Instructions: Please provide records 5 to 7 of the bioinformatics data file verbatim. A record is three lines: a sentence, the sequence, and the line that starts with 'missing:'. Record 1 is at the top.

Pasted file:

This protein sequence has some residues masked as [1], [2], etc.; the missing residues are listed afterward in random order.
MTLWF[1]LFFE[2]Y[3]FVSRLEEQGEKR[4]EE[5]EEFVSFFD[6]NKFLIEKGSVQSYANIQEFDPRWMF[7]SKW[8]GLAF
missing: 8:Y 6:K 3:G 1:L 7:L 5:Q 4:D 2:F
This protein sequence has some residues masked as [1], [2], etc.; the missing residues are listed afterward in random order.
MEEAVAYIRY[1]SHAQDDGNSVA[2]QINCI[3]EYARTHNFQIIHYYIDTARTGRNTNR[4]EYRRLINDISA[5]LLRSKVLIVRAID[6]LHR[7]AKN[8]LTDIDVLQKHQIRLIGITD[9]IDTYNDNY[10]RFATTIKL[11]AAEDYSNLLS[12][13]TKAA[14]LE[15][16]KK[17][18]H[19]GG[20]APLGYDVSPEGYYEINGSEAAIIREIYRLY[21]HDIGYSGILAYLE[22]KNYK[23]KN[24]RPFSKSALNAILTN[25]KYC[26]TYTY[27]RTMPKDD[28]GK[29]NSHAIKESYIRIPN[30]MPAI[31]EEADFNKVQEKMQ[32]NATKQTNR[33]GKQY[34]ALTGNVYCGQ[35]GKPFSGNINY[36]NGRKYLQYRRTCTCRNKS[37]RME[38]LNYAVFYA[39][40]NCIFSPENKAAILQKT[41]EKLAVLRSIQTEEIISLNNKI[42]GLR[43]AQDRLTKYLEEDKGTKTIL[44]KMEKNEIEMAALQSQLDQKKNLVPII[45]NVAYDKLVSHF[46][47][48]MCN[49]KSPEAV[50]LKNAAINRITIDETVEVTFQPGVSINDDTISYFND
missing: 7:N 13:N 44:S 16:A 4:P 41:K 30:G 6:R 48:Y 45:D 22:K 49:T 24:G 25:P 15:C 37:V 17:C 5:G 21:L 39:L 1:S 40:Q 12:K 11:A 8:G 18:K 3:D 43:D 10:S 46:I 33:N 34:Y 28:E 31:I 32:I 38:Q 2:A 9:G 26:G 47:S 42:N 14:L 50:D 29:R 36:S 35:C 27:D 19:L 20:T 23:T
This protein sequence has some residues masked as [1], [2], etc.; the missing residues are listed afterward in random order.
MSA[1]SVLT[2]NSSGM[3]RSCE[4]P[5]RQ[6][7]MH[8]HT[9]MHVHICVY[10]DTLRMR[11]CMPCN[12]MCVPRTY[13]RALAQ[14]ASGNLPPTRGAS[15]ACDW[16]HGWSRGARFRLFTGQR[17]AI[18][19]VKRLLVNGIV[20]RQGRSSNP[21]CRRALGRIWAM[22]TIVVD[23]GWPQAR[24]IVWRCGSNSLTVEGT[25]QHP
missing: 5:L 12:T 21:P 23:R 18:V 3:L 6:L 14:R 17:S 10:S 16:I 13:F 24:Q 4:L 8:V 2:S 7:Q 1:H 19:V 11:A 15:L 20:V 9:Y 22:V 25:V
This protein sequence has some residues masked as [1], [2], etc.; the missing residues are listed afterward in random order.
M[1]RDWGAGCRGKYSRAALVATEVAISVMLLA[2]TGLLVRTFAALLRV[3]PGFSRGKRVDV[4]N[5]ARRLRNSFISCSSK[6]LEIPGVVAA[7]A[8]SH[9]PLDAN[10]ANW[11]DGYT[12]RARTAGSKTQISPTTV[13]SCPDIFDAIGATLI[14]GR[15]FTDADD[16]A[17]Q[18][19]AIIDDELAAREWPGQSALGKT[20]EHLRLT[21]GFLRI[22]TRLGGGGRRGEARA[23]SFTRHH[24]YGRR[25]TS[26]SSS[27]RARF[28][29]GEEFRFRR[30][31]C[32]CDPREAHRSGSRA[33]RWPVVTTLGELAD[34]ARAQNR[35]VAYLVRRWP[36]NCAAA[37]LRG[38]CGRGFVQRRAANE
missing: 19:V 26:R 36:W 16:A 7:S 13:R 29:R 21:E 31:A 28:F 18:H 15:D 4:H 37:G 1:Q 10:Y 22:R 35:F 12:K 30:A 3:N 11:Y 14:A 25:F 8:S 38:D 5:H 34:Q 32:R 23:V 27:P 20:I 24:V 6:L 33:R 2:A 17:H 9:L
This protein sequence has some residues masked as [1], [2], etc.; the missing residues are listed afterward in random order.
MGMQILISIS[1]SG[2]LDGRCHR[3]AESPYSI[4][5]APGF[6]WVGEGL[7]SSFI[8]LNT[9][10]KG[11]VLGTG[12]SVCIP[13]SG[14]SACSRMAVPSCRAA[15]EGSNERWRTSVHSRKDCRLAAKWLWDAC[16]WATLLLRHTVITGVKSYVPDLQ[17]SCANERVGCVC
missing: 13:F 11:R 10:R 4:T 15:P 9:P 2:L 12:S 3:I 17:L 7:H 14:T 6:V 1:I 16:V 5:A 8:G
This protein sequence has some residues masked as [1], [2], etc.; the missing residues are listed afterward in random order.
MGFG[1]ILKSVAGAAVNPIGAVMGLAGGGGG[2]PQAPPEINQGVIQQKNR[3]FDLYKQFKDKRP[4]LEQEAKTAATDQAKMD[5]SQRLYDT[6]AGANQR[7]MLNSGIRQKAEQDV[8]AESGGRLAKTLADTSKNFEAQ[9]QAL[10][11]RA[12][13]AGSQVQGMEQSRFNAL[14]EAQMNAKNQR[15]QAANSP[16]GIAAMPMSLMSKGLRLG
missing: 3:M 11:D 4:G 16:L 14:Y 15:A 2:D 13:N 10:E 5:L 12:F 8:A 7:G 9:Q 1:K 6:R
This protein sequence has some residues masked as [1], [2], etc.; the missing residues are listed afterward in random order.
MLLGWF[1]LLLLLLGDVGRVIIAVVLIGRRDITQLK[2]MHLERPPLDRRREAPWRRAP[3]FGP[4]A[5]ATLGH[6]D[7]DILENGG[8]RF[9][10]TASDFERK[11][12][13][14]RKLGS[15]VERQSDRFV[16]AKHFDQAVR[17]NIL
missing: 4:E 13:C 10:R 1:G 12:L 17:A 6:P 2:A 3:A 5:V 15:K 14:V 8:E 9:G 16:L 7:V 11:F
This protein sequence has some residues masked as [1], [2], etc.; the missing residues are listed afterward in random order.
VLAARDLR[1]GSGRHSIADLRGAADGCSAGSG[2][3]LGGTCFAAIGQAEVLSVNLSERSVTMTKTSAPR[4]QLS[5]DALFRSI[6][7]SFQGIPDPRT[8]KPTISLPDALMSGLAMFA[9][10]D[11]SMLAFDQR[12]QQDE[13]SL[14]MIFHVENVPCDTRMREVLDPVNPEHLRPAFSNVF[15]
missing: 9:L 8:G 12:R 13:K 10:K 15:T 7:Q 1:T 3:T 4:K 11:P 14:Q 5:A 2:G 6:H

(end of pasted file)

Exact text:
This protein sequence has some residues masked as [1], [2], etc.; the missing residues are listed afterward in random order.
MGMQILISIS[1]SG[2]LDGRCHR[3]AESPYSI[4][5]APGF[6]WVGEGL[7]SSFI[8]LNT[9][10]KG[11]VLGTG[12]SVCIP[13]SG[14]SACSRMAVPSCRAA[15]EGSNERWRTSVHSRKDCRLAAKWLWDAC[16]WATLLLRHTVITGVKSYVPDLQ[17]SCANERVGCVC
missing: 13:F 11:R 10:R 4:T 15:P 9:P 2:L 12:S 3:I 17:L 7:H 14:T 6:V 1:I 16:V 5:A 8:G
This protein sequence has some residues masked as [1], [2], etc.; the missing residues are listed afterward in random order.
MGFG[1]ILKSVAGAAVNPIGAVMGLAGGGGG[2]PQAPPEINQGVIQQKNR[3]FDLYKQFKDKRP[4]LEQEAKTAATDQAKMD[5]SQRLYDT[6]AGANQR[7]MLNSGIRQKAEQDV[8]AESGGRLAKTLADTSKNFEAQ[9]QAL[10][11]RA[12][13]AGSQVQGMEQSRFNAL[14]EAQMNAKNQR[15]QAANSP[16]GIAAMPMSLMSKGLRLG
missing: 3:M 11:D 4:G 16:L 14:Y 15:A 2:D 13:N 10:E 5:L 12:F 8:A 7:G 9:Q 1:K 6:R
This protein sequence has some residues masked as [1], [2], etc.; the missing residues are listed afterward in random order.
MLLGWF[1]LLLLLLGDVGRVIIAVVLIGRRDITQLK[2]MHLERPPLDRRREAPWRRAP[3]FGP[4]A[5]ATLGH[6]D[7]DILENGG[8]RF[9][10]TASDFERK[11][12][13][14]RKLGS[15]VERQSDRFV[16]AKHFDQAVR[17]NIL
missing: 4:E 13:C 10:R 1:G 12:L 17:A 6:P 2:A 3:A 5:V 15:K 14:V 8:E 9:G 16:L 7:V 11:F